The Odyssey and Its Themes

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The Odyssey and Its Themes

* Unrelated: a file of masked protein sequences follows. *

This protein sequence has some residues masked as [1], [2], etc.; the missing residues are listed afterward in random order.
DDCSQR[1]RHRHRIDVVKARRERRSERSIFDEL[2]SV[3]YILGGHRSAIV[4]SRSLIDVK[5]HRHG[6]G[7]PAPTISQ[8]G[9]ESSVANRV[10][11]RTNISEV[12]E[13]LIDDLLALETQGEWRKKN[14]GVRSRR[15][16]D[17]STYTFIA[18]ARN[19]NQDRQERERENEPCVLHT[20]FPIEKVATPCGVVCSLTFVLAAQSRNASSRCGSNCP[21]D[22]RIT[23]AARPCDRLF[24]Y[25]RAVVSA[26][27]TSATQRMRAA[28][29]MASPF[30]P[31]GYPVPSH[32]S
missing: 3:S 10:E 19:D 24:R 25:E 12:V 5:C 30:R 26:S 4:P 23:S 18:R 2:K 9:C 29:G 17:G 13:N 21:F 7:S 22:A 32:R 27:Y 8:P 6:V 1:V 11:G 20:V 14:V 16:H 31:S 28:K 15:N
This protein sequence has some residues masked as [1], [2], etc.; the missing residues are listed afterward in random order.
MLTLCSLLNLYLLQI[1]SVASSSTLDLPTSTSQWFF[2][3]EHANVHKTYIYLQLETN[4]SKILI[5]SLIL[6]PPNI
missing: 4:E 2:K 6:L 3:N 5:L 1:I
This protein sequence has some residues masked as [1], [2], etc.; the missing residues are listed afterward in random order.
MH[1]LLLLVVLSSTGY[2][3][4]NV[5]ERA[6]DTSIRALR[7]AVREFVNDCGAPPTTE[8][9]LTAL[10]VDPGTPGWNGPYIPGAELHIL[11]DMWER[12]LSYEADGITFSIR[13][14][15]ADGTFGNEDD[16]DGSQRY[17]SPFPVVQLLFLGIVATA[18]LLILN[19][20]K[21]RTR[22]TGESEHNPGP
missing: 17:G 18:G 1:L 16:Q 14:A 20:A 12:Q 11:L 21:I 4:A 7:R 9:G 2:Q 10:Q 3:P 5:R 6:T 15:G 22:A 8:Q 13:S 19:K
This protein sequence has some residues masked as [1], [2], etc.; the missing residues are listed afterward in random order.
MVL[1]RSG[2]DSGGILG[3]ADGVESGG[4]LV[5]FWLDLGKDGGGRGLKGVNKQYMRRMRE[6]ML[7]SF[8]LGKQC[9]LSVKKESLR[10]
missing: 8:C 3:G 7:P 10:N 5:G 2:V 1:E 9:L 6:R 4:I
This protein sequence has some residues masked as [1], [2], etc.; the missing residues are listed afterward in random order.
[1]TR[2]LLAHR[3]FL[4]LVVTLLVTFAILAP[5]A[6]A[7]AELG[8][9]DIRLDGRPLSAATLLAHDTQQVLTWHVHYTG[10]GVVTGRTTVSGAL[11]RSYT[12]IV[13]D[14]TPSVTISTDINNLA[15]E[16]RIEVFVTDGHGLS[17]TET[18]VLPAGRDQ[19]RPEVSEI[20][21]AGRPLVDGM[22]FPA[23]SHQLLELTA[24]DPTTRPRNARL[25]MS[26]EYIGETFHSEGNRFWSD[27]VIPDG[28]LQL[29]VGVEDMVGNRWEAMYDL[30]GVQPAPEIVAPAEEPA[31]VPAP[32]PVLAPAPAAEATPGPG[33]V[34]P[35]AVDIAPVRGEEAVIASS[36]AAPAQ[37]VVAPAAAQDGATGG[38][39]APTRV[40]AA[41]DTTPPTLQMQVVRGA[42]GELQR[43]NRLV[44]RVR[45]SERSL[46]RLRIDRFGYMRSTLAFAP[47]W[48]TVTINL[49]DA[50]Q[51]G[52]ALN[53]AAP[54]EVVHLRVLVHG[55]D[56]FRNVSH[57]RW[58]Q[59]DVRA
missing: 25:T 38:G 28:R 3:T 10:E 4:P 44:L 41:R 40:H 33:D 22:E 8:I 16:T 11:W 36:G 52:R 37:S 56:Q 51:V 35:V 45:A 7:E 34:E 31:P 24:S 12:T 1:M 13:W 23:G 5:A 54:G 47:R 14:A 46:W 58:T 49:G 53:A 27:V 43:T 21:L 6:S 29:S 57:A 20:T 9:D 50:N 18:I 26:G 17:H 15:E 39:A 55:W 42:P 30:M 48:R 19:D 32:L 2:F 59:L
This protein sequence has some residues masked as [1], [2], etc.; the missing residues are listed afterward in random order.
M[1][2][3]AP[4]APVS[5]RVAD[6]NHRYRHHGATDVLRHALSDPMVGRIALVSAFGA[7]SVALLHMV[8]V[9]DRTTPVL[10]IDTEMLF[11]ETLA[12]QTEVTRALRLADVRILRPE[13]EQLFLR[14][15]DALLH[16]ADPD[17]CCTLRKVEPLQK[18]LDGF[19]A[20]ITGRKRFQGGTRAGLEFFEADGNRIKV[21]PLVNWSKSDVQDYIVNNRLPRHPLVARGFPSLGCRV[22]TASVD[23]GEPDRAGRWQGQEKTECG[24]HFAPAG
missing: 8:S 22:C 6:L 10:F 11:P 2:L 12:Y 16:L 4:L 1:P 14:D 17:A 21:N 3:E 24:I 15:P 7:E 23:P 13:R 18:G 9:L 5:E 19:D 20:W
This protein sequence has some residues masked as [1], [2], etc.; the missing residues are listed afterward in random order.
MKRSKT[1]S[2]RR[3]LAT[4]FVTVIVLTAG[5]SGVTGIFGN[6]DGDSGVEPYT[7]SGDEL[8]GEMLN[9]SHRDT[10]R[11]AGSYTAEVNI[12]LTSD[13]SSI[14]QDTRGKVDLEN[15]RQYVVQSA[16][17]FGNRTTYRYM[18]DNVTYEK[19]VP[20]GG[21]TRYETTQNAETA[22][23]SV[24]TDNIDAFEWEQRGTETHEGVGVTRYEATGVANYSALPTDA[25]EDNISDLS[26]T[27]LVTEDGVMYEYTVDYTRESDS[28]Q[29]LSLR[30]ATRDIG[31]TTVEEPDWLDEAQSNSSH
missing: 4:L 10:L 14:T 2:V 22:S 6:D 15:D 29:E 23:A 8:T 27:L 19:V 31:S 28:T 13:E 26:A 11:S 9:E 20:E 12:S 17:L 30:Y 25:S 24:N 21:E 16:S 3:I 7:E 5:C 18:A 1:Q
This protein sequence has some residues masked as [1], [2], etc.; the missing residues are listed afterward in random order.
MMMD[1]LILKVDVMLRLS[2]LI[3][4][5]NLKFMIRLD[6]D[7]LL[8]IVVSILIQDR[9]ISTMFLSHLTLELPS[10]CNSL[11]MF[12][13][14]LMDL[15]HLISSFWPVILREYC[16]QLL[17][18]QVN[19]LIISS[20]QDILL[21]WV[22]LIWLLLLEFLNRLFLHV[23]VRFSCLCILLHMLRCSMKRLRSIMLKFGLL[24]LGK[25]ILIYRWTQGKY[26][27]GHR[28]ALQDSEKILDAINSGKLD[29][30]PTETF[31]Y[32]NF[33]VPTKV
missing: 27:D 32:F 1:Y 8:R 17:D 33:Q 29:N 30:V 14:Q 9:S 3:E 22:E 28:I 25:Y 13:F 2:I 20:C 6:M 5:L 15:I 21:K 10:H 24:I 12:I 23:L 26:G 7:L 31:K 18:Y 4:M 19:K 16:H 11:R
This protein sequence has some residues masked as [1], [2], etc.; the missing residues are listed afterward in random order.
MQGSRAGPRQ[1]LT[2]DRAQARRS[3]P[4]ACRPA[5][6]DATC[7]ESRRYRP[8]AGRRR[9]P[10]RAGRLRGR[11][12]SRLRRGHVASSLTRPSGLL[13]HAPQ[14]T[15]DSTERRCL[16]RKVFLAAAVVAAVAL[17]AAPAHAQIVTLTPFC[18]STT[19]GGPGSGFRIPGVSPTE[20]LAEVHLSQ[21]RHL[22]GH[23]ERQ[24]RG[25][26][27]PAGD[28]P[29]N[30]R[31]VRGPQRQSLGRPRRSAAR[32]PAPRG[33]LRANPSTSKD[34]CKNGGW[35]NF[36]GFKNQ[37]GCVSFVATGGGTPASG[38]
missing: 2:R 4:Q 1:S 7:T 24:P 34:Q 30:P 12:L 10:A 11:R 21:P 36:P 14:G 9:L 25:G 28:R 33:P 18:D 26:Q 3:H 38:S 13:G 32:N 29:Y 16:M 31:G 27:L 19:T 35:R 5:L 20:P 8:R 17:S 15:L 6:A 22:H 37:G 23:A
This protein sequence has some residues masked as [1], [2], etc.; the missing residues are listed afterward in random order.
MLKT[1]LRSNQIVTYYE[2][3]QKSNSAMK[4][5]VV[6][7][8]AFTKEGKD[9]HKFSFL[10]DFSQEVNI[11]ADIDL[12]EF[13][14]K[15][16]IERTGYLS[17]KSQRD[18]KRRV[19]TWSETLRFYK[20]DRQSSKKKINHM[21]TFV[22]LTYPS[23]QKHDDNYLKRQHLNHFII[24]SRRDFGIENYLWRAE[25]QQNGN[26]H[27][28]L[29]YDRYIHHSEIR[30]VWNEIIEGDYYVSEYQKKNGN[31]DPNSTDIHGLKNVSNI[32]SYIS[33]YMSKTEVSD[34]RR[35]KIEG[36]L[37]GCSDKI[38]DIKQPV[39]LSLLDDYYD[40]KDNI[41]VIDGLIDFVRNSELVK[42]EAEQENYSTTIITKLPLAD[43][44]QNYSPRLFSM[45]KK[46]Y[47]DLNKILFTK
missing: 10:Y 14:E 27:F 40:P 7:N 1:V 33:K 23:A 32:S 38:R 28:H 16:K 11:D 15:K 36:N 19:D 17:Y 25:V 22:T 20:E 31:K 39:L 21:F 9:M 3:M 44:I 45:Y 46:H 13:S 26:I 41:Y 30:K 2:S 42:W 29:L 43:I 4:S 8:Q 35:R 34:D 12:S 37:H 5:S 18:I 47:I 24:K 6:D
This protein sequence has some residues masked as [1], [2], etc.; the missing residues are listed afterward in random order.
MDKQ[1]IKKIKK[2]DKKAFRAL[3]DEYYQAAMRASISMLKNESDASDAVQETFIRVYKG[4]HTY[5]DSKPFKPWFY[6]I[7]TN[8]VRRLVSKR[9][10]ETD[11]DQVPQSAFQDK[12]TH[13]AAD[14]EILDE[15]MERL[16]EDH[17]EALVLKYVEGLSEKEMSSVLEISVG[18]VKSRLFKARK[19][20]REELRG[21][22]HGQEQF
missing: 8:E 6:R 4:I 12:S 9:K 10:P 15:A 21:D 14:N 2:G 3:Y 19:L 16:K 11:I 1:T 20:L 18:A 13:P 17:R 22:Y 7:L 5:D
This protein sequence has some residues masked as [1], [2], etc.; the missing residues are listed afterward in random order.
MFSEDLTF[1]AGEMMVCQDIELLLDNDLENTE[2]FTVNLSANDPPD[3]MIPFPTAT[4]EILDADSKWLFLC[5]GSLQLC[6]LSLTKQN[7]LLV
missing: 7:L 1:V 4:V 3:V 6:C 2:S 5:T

Homer’s great literary classic, The Odyssey, represents and illustrates many emotional and mental values. All of these values can be classified under three different main themes that are constant throughout the epic tale. These themes are: A boy’s struggle to be a man, a king’s struggle to reclaim his kingdom, and a man’s struggle to return home. As one reads this book it will become more and more evident to them that a man’s struggle to get home is the most important theme throughout Homer’s adventure. In The Odyssey, Odysseus’s longing for his home and family is what drives the story. That is his one goal in the entire book, and that really states something about his character. In Book 5 we are first introduced to the character Odysseus. The strange thing is that he is weeping to himself when we first meet him. He is weeping because he pines for his family and home as stated in lines 327 and 328, “Yet it is true, each day I long for home, long for the sight of home.” As he plainly states, Odysseus greatly misses his home, and his tears show us just how much he misses it. In the duration of the story Odysseus has to make several sacrifices in order to get to the home he longs for so much. In Book 12, Circe foresees that Odysseus will have to let some of his men die. “The Ithacans set off. But Odysseus never reveals to them Circe’s last prophecy – that he will be the only survivor…” This shows how much he’s willing to do and sacrifice in order to get home. There are many obstacles that stand in Odysseus’s way of getting home. Some of the obstacles included the Lotus-Eaters, Cyclops, Sirens, Scylla, and Charybdis. In many ways these creatures and temptations represent all obstacles that get in the way of goals. They are the classic feat that the protagonist, Odysseus, must overcome to get to his goal, home. One of the most...
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